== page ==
This book isn’t starting, but (presumably) ending, since there’s an Amazing Spider-Man #1 coming in April, and Marvel has already said it’ll be the “classic,” non-octopoid-brained Peter Parker. Meanwhile, this book is rounding into a climax, as its hero runs up against the Norman Osborn Green Goblin, who knows that it’s Dr. Octopus’s brain in Parker’s body, and has outmaneuvered him at every turn… or has he? Kudos to the creative team, who’ve done more with this storyline than I’d ever have thought possible, and to editor Steve Wacker — who announces in this issue that he’s leaving the book (after over 180 issues) to go work for Marvel’s California-based animation branch (including the Ultimate Spider-Man cartoon, so he’ll still have a Spider-connection).
This is part three of the five-part X-Men/Guardians of the Galaxy crossover (both books having Bendis as regular writer) involving the alien Shi’ar kidnapping the young Jean Grey, to put her on cosmic space-trial for deaths her older self caused when she was possessed by the Phoenix Force. It all moves along breezily and entertainingly, with its “what if you could kill Hitler as a child?” angle, and a last-page encounter that should bring readers back for the next installment. As always, Immonen handles the now-huge cast (in addition to the young X-Men and the Guardians, the Imperial Guard and the Starjammers show up) with grace and precision; this is a good-looking book, and while it’s not a world-shaker, it’s easy to like.
On to the indy titles; while there are a couple of Image books here, it’s encouraging to see other publishers stepping up too. Case in point: Oni, who publish our first subject:
Fialkov, last seen writing DC’s New-52 I, Vampire, offers an sf tale about five college friends celebrating their graduation, who go to bury a time capsule and stumble upon the title bunker, which turns out to have messages from their future selves about how their various inventions and actions will end up destroying the world. It’s twisty and smart, and Infurnari has a pencils-only style that’s appealingly soft and sketchy, and expressive enough to enhance the already-good characterization even more. As a bonus, this first issue offers a full 40 color pages of story for $3.99, plenty of space to establish the book’s world and make sure readers come back for the next installment.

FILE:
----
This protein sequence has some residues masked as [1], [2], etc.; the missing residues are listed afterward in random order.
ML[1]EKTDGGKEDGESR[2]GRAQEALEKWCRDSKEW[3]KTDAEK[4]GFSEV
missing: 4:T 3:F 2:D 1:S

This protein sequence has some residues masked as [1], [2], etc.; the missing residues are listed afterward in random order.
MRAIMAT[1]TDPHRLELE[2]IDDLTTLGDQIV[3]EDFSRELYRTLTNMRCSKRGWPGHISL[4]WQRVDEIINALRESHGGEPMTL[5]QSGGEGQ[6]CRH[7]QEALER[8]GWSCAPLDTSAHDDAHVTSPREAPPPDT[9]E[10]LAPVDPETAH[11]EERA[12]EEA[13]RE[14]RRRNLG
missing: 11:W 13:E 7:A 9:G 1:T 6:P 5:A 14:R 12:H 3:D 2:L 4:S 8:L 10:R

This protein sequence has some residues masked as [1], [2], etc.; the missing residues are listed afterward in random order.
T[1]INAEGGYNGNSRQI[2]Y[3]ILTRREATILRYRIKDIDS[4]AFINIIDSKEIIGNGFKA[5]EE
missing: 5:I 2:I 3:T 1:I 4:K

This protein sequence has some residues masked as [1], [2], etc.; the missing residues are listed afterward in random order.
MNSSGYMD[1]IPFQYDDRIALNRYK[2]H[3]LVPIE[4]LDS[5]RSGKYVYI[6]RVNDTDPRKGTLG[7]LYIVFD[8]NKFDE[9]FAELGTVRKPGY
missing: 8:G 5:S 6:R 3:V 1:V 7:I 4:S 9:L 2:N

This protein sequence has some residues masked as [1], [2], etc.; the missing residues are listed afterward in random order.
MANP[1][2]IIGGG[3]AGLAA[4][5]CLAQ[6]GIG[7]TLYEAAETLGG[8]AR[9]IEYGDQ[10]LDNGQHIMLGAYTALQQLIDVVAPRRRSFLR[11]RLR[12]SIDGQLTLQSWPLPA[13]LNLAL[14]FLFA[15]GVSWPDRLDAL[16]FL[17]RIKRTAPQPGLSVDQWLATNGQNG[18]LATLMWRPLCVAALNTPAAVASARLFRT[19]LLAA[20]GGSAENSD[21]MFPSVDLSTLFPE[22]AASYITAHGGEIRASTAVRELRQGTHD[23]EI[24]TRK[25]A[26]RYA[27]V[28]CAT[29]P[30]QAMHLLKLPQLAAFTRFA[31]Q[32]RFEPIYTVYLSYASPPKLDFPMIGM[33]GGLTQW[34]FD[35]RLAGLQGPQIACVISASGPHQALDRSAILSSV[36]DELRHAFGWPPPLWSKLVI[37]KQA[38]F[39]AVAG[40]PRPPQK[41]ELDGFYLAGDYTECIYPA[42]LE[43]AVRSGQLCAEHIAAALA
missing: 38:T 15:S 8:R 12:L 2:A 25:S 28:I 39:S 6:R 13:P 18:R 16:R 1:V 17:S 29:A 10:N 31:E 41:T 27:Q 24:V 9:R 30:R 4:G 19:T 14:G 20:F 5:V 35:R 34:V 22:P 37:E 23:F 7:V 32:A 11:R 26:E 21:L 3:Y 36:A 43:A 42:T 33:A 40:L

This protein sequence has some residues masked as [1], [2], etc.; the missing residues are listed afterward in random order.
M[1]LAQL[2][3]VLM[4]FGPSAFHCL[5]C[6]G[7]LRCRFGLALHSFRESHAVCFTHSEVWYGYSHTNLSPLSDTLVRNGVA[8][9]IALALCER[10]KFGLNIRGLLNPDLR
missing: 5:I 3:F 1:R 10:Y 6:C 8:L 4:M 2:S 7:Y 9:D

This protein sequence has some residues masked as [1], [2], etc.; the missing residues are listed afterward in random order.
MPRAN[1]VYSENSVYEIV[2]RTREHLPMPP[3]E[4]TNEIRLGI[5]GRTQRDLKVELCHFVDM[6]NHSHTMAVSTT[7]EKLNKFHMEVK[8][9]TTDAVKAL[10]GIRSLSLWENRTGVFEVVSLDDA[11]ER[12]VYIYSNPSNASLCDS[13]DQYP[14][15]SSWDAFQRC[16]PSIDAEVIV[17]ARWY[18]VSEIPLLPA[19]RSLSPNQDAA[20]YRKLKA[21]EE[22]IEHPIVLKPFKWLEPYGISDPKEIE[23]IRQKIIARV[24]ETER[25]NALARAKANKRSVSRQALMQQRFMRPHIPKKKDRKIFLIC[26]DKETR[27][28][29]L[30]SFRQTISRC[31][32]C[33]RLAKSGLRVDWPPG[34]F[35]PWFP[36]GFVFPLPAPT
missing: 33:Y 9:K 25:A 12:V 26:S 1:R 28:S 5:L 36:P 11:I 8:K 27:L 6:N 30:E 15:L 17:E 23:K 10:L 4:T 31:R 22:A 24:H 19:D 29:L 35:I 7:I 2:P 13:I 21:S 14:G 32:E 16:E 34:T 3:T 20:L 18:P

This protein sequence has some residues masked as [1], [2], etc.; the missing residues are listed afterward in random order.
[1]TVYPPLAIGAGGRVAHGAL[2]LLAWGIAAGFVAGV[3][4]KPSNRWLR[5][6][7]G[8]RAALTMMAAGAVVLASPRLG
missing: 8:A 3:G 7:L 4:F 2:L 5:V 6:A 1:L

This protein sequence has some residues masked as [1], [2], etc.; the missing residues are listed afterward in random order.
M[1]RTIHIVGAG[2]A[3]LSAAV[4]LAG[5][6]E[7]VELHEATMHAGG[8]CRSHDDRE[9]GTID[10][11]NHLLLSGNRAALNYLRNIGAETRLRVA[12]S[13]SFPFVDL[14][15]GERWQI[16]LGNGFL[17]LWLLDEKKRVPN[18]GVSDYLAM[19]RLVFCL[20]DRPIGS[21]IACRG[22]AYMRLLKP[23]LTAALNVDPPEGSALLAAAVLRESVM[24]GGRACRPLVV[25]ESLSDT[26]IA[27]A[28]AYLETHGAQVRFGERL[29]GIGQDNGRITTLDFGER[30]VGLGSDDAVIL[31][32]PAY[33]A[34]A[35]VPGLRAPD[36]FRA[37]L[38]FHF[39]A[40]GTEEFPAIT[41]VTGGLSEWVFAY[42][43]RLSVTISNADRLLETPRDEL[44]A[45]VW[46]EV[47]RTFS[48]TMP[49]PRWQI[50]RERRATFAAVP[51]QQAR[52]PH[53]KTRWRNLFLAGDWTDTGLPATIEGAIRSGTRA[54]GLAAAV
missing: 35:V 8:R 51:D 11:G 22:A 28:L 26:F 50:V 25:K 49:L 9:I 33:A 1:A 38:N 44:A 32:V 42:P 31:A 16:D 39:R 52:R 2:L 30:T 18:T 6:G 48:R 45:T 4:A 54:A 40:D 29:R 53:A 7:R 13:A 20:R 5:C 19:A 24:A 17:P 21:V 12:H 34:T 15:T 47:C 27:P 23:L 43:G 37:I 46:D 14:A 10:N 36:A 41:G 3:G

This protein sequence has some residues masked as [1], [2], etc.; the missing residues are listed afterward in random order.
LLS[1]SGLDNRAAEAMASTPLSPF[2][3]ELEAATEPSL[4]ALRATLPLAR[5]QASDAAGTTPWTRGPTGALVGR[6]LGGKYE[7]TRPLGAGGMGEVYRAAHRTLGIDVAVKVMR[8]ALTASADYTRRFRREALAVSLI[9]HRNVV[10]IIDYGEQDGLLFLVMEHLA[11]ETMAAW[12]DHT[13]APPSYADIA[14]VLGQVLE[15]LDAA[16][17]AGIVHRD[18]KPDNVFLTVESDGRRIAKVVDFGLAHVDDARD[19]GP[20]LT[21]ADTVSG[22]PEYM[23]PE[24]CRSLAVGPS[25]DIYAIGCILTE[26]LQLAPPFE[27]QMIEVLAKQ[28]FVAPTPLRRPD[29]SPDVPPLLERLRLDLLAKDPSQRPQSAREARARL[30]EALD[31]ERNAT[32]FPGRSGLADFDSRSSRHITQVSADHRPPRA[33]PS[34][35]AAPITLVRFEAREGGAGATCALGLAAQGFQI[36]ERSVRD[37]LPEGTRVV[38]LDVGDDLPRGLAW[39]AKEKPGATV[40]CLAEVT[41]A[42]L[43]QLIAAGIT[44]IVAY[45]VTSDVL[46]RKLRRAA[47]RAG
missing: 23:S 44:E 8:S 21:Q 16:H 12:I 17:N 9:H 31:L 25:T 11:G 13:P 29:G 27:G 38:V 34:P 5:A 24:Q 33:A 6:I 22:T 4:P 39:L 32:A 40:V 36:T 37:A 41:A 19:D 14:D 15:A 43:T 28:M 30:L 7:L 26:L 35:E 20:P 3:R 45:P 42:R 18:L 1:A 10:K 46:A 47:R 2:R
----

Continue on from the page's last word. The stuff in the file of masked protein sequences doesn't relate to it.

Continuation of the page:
This is another sf book, but more hard/classical than The Bunker: the title refers to a huge orbiting space colony called Midway City, where the book’s main character arrives to start work as a police detective; of course, there’s a mysterious death right away, and he runs into his new partner, and they start to bicker, and we’re off, in an interesting blend of police procedural and outer-space techno stuff (Johnston, in his editorial essay, cites influences ranging from Judge Dredd and Star Wars to Law and Order and The Wire). This is another very-well-put-together Image debut, and even after dozens of them in the last year or two, it’s definitely worth a look.
Somebody’s been reading a lot of Terry and the Pirates and Captain Easy, and good for them: this is a late-1930s-set book about mercenaries on the open sea (if the title didn’t make that obvious), mostly ex-pats who hopscotch around the South Pacific, frequent sleazy bars, and get entangled in various adventures with sophisticated island cannibals and the Japanese Navy (Nazis will show up soon, I’m sure); Reynolds offers no hint of Milton Caniff, but renders it all in a realistic, airbrushy style, with a lot of movie references, and Symons demonstrates a good handle on the time period and genre conventions. Straight-up old-style adventure fans could do worse.